• An entirely new block, or phase of training (Muscle building, maximal strength, aerobic fitness, interval training, powerlifting)

  • when you no longer get enjoyment out of it

    • If your program is pissing you off, or just making you unhappy, then results will suffer. Simple as that!
    • Exercising intensely is meant to be hard. In saying that, if you can't cope with the intensity, as in, it is literally too hard for your ability level, you won't be able to complete the necessary work. This doesn't make ANYONE feel good about themselves. Be realistic with your expectations!
    • Dreading going to do exercise (before actually starting) is a sign that that specific mode, or style of exercise probably isn't a good fit for you. If you can't find ANY enjoyment, or fulfillment from what you're doing, find something else. I'm sure there is something that tickles your fancy :)
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  • Risk of injury

    • Do you feel sore constantly in your joints or tendons after your do a certain exercise or workout session? If so, it's likely that either;

      • Your form needs to be improved

      • The exercises you are doing aren't joint-friendly for YOUR body

    • Having to 'push through' exercises just to crank out what the piece of paper/program says is a sure-fire way to get injured. If you want to stay injury-free (and get better results) then I suggest that you make technique the number 1 thing that you focus on!

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Your body shape and anatomy may not agree with certain exercises. I have clients who can easily do an exercise in a good, effective position, whereas some clients just can't get into the right position to do it safely. So we use a different exercise, or training tool to get the job done. Be smart when it comes to choosing your exercises.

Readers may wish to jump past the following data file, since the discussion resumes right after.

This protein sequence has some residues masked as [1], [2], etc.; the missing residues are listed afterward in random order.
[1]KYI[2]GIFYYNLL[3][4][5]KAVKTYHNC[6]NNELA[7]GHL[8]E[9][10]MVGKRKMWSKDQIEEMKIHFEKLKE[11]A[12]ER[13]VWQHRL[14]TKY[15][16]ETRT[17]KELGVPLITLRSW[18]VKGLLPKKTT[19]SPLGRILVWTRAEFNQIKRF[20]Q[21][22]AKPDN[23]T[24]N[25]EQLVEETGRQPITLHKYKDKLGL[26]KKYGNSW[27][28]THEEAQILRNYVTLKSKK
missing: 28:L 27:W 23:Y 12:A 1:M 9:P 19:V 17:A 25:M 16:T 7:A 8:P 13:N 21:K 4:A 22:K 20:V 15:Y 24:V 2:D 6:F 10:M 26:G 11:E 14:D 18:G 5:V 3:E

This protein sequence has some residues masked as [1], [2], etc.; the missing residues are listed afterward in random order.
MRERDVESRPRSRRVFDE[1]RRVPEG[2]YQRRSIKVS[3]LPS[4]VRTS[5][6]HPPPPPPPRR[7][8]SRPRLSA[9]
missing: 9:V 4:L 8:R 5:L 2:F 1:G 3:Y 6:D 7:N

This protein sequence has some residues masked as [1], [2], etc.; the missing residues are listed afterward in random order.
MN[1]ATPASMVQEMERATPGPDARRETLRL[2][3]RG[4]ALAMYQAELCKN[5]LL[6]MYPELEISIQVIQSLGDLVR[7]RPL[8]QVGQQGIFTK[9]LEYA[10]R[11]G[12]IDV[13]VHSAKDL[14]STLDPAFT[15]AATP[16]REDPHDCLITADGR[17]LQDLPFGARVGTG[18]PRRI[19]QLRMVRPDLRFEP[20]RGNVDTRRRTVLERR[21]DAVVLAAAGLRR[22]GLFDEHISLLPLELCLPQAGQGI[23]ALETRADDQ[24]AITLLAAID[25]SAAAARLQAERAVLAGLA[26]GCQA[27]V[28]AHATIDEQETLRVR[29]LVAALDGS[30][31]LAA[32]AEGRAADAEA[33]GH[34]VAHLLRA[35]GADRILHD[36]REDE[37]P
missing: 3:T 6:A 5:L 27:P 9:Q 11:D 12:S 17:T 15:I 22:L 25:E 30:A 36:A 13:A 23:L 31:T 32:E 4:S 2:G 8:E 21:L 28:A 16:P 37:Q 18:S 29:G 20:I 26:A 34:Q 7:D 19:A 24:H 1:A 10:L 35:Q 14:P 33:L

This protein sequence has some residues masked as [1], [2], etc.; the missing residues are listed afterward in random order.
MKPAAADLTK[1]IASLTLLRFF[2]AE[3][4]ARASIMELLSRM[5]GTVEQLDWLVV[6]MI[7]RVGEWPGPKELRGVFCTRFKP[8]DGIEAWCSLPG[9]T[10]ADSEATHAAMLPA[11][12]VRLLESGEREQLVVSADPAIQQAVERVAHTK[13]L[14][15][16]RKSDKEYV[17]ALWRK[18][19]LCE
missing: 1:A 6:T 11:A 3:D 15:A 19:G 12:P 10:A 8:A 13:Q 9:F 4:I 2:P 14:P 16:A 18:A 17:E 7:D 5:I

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  • If you are getting results, are having fun and are not in risk of INJURING yourself, keep doing what you're doing.

  • Sport athletes will have different phases and cycles of training through the year and have more complex training needs that need to be met. Are you a competitive sporting athlete? If not, stick to what works, puts a smile on your face and won't injure you.

  • Pick a program which you will look forward to. If 4-week programs work well for you, then use them. If you like the slow-burn effect of programs that run for 12-16 weeks and you can see yourself progressing each week, then that will be sufficient for your needs, too.

The aim of this article wasn't to tell you that there is only 1 way to do things. Many different programs have, and do work for different people. What you need to remember is that the decision to change programs shouldn't be made on whim, or simply emotionally based.

Look at the facts. Am I getting better? Yes or no? Am I having fun? Yes or no? Will this program injure me? Yes or no?

If this article gave you a better understanding of when to change your program, then I am very glad!

If it opened up a can of worms and you want to further understand the nuances of what to change and when, please feel free to Private Message me on my Facebook page. I'm more than happy to answer and clarify and questions on this topic. I love talking shop! :)

Until next time

Keep things simple, FUN and effective,



I send out my weekly newsletter, 'Fitness Advice That Works In the Real World',  every Tuesday to help people like you, lose fat, build strength and create results that last.